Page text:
The NDPs who use similar imagery to sell bourbon or rye are doing nothing new but anyway what they are saying again is we make a product in the tradition of the pre-column still whisky-makers, and they do. They are saying in a marketing fashion that we aren't GNS makers.

    Now, if some of them show a pot still on the label or in ad copy and distill out at over 160 proof - if they are selling something other than bourbon or rye - well then I would express a personal preference that they not do that, but if some do, it doesn't exercise me greatly. A pot still is an image of distillation, it evokes hard liquor, whiskey or other. We remember it from cartoons as kids, the moonshiner spoofs and all that.

    Anyone who wants to know in detail how a product is made can do research and usually find out or get pretty close. And if you can't, ask the producer. If he won't tell you, don't buy it if that is your wont.

    Gary
    Last edited by Gillman; 11-30-2013 at 18:47.

  8. #18
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    Re: Of Pot Stills and Poltroons

    Gary, you are so polite, one of the things I appreciate about your posts.

    I don't assume the producer of Willet Pot Still Reserve thought the shape of the bottle lent a note of tradition. In fact I believe it was an intentional misrepresentation on their part to make customers believe the whisky in the bottle was actually made in the small pot still so prominently displayed on their web site. It wasn't.
    We're Bourbon Geeks, it's who we are, it's what we do.

  9. #19
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    Re: Of Pot Stills and Poltroons

    They are good marketers, that's all it is in my view. We here (at SB) have a level of understanding of still technology that is way beyond what the average buyer understands, it is easy to forget that. In fact, while I don't include Willett's in this, many here and you not least Squire surely understand how stills work and the subtleties of the standards of identity far better than many NDPs.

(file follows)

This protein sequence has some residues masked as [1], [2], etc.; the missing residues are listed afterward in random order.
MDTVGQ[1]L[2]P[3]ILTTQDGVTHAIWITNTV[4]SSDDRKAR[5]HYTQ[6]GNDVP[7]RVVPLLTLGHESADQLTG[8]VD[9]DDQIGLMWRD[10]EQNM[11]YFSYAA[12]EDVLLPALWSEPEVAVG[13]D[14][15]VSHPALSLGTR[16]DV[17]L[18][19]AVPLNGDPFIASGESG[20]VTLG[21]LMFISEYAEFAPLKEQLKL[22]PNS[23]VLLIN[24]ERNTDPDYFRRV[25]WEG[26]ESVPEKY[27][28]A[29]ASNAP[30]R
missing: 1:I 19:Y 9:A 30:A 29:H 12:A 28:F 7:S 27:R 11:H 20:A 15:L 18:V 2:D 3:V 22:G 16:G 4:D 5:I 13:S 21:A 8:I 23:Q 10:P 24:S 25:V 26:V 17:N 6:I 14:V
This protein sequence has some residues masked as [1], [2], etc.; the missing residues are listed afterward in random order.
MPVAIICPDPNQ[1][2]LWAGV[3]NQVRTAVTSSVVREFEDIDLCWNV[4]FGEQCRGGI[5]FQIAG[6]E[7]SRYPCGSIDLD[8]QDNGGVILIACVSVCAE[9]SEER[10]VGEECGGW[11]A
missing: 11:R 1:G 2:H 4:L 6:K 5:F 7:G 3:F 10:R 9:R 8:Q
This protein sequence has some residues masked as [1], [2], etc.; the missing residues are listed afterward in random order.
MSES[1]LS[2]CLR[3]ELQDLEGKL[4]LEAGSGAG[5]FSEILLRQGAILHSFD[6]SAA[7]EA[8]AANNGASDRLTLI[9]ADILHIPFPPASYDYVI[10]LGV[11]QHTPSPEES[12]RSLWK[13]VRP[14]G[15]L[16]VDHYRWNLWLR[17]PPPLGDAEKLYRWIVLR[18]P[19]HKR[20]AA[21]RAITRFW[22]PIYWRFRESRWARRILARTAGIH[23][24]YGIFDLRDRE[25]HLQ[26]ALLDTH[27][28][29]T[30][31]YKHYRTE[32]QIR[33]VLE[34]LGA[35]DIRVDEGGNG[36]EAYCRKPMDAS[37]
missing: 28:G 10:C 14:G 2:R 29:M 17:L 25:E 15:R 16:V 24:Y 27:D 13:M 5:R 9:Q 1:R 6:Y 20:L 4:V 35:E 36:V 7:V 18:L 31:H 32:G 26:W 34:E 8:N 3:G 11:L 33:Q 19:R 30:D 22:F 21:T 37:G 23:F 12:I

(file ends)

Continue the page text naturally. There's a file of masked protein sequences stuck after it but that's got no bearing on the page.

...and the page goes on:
I am sure the average buyer with a mild interest in whiskey or spirits in general looks at the antique copper pot stills or the term itself in the most general way, it is a shorthand for him for liquor and many producers appeal to that understanding lurking half-unconscious in the folk memory. It is like the barrel with three x's marked on it: booze! We here tend to read way more into it than is done by the general market (IMO).

    It is an old tradition in whiskey-making - and in business as I said - to sell the sizzle with the steak anyway, it is "puffery", permitted exaggeration.

    Gary
    Last edited by Gillman; 12-01-2013 at 04:55.

  10. #20
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    Re: Of Pot Stills and Poltroons

    If a distiller shows a picture of a still - I as a consumer expect that picture to be of the still on which they make their spirit - be it rye, bourbon, wheat or malt, etc, whisky. So if a brand is buying new make from Indiana I better not see a picture of Vendome's finest Copper Pot Still on their website. After that taste and cost are what matters to me. I've tasted really good spirit from a tiny little pot still with a rectifier and I've tasted really bad spirit off of massive column stills and massive pot stills.

    At a certain point I care because if a craftsman who makes excellent whisky isn't doing it efficiently enough, then they won't be in business for very long. Marketing is marketing - I think it is more effective with at least a grain of truth, preferably more than one or two grains. That being said there have been all too many successful marketing campaigns and brands that have built their business on double-speak, myths, fairy tales and plain bald-faced lies. I'd like to think those tactics are becoming less effective with the much easier access to information but I'm afraid that is just wishful thinking.